The embroiled Bryn Kenney, who has recently been at the center of cheating allegations, took one of the worst bad beats in High Stakes Poker history, losing a $934,000 pot against Krish Menon.
The show was filmed on PokerGO long before the recent allegations came to light. Kenney, poker’s all-time winningest live tournament performer, is said to have run a cult-like online poker stable that involved collusion and ghosting among the group. He denied the accusations in a 70-minute interview with PokerNews in April, although new evidence released by PokerNews last week contradicted some of his statements.
Most of the same table from last week’s episode returned to action for the 12th episode of Season 9, which aired Monday evening on PokerGO. John Andress was the only change, replacing Phil Ivey. Menon, Kenney, Tom Dwan, Stanley Tang, Eric Persson, Patrik Antonius and Garrett Adelstein were also in the game.
Adelstein’s Struggles Continue
Adelstein, one of the top high-stakes cash game pros in the world, hasn’t found much success during his debut season of High Stakes Poker. He openly admitted to PokerNews that he was disappointed in his play.
On the latest episode, his run of bad luck continued and he also missed an opportunity for value in one hand and failed to get a bluff through in another.
Andress raised from early position to $3,000 in the $500/$1,000 game with the . Adelstein called on the button with the , the blinds folded, and the two remaining players saw a flop of , giving Andress trips. He checked and “G-Man” bet out $8,000 with queen-high. His opponent made the call.
The turn was the and again the player in position checked to the button, who followed suit. When the appeared on the river, Andress continued to slow-play and checked it to Adelstein who had zero showdown value and couldn’t give up the pot without a fight. He bet $40,000 on a bluff, but had to fold when he was check-raised to $150,000.
“Why do you always have to lose your big bets?” Persson, who engaged in a recent vulgar spat with Phil Hellmuth, needled Adelstein. “You got to lose the small bets.”
Shortly after, Persson may have gotten the best of Adelstein in a cooler pot. The board showed and $73,000 was in the pot. Persson, holding for a flopped two pair, checked it over to Adelstein who had in the hole.
Worried about the potential flush, a hand that was certainly within Persson’s range, Adelstein ended up checking it back instead of going for value. He was in a difficult spot on a wet board against a loose-cannon player, so checking in that spot was far from a poor decision.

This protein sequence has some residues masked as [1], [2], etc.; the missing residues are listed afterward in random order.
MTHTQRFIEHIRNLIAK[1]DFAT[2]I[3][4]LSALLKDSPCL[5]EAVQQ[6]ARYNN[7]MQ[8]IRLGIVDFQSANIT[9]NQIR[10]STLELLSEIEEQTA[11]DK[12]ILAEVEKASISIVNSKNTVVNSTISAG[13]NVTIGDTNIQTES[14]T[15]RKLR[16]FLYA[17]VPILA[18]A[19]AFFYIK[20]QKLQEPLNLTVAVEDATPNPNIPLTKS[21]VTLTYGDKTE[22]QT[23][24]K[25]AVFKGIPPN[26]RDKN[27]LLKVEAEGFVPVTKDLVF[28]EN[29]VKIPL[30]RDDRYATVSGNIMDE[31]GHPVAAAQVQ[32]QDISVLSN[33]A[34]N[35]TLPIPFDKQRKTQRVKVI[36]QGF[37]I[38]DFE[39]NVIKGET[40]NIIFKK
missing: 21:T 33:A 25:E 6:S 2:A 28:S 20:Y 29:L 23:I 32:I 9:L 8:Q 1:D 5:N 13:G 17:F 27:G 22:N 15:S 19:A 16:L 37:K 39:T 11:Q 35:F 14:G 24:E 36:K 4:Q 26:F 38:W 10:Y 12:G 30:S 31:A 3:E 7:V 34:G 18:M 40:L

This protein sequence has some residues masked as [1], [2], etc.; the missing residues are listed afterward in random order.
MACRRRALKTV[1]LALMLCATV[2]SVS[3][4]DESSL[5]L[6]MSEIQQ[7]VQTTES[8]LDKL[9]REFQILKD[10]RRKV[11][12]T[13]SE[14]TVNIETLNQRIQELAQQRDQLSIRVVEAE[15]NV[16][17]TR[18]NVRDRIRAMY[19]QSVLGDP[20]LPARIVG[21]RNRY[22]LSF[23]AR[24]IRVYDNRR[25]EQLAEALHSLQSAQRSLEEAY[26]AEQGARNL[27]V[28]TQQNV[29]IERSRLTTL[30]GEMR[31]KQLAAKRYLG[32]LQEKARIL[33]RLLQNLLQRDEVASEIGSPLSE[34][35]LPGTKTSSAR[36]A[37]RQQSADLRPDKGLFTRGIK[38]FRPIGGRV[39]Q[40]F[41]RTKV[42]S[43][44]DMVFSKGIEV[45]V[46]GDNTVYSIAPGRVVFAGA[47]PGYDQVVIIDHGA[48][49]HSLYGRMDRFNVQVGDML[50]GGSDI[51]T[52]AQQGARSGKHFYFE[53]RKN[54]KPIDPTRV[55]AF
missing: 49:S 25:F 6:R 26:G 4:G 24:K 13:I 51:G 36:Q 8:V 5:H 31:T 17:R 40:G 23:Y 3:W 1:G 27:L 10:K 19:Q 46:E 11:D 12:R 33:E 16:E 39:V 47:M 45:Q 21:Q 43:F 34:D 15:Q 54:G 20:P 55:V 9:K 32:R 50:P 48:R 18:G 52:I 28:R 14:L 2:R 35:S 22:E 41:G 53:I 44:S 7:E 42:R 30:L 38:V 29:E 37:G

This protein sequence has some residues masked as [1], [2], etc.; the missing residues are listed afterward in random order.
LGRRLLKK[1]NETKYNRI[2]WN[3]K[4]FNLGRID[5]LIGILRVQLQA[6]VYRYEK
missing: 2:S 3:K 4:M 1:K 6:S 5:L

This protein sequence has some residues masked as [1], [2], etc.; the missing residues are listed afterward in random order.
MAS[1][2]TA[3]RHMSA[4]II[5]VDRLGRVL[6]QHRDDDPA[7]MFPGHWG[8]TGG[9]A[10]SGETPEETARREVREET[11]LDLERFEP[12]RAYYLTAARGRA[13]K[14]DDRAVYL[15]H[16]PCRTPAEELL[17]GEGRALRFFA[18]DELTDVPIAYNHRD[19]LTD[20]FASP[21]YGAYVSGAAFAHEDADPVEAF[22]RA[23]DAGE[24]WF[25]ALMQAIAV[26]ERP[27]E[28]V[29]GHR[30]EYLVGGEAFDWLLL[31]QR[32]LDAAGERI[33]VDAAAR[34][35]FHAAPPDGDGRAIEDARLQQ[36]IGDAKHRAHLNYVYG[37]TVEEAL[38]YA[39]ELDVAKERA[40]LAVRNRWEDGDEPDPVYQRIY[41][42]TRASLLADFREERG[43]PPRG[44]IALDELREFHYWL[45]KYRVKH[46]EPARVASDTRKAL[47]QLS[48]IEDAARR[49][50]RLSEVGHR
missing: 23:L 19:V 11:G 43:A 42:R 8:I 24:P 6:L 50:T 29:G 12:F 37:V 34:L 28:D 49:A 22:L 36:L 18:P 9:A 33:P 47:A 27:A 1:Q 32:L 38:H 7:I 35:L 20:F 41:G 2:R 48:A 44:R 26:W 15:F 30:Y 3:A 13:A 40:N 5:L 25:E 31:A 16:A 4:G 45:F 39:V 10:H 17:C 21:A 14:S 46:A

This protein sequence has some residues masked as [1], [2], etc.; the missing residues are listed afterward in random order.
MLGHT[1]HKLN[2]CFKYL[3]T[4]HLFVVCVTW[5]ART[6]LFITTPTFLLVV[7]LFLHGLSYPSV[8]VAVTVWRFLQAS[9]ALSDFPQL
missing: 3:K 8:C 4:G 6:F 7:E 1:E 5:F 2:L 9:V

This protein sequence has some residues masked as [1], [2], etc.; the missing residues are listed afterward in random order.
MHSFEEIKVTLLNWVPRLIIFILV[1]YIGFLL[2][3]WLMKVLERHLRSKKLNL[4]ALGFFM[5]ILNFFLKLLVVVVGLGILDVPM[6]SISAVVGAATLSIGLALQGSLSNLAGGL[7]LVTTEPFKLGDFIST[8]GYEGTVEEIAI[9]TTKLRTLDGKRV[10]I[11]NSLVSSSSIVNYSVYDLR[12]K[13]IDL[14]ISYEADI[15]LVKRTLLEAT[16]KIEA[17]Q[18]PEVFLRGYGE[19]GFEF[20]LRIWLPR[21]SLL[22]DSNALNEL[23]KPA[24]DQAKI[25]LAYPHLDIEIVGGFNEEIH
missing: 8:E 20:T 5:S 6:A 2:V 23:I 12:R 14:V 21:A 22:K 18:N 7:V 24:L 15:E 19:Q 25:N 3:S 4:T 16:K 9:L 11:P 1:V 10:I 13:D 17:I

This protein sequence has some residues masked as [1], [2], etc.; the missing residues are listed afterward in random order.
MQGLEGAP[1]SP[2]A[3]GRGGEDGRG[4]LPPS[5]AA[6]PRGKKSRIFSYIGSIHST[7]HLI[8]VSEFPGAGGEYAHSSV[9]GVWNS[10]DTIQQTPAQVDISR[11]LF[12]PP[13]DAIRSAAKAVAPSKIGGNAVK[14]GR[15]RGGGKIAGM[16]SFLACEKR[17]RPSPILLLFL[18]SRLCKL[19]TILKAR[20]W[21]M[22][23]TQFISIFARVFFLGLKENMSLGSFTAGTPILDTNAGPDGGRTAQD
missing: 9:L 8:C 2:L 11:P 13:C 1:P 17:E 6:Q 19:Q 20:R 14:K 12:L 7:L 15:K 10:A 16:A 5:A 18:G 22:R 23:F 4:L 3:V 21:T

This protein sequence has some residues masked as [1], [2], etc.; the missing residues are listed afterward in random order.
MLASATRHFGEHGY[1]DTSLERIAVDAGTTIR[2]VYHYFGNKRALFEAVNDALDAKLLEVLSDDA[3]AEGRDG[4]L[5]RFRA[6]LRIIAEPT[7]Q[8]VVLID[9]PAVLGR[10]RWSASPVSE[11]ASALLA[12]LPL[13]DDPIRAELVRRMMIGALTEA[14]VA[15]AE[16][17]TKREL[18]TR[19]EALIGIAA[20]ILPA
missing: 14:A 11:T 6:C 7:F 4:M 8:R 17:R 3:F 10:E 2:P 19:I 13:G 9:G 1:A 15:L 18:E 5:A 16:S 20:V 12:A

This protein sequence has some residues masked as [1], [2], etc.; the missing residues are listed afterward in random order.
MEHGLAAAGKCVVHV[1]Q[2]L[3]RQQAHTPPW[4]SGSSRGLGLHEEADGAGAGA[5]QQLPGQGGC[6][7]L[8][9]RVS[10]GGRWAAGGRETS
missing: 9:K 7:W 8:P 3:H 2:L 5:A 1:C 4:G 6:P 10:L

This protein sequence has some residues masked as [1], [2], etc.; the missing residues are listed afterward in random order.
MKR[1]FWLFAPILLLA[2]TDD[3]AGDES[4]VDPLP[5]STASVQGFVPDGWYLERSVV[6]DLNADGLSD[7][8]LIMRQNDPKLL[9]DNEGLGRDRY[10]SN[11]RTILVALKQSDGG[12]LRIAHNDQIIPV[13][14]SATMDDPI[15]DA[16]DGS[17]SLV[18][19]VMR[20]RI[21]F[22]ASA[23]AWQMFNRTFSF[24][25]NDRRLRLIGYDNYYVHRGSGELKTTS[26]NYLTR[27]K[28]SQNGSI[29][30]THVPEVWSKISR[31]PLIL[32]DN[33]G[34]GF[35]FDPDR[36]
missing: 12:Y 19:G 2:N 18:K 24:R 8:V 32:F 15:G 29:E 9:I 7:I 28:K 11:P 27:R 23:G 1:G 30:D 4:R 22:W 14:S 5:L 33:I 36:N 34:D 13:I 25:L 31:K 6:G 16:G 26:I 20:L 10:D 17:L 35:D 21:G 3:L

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Menon Delivers Brutal River Beat
The hand of the day, season, and perhaps the entire nine seasons of High Stakes Poker took place late in the show. Remember back in the day when Gus Hansen spiked a one-outer for quads to crack Daniel Negreanu’s higher set? This hand you’re about to read about was arguably just as entertaining, and perhaps even more so for Kenney’s long list of haters that he’s built up over the past few weeks.
Stanley Tang, the DoorDash food delivery app founder, straddled to $2,000 and the first raise to $7,000 came from Menon in early position with . Kenney, in late position with , made a three-bet to $20,000.
Menon was the only player to call and they both saw a flop of and Kenney fired a continuation bet of $30,000 with trips after action was checked back to him. The bet didn’t convince his opponent to fold, and the turn was the , completing Kenney’s full house.
Menon again checked, Kenney bet $80,000, and then heard music to his ears: “Raise to $200,000.”
He called and then Menon hit his lucky two-outer on the river — the . Upon rivering a better full house, Menon jammed all in for Kenney’s $215,000 effective stack and was snap-called, creating a pot of $934,500, the largest of the season. With that, Menon claimed one of the largest pots in show history.
Past High Stakes Poker Recaps
Check out our past recaps from Season 9 of High Stakes Poker on PokerGO:
Episode 13 will air at 5 p.m. PT next Monday on PokerGO. Fans can watch every episode, past and present, on-demand by purchasing a PokerGO subscription. We’ll get to see next week if Adelstein was being too hard on himself or if his play wasn’t up to the quality his fans are accustomed to seeing.
*Images courtesy of PokerGO.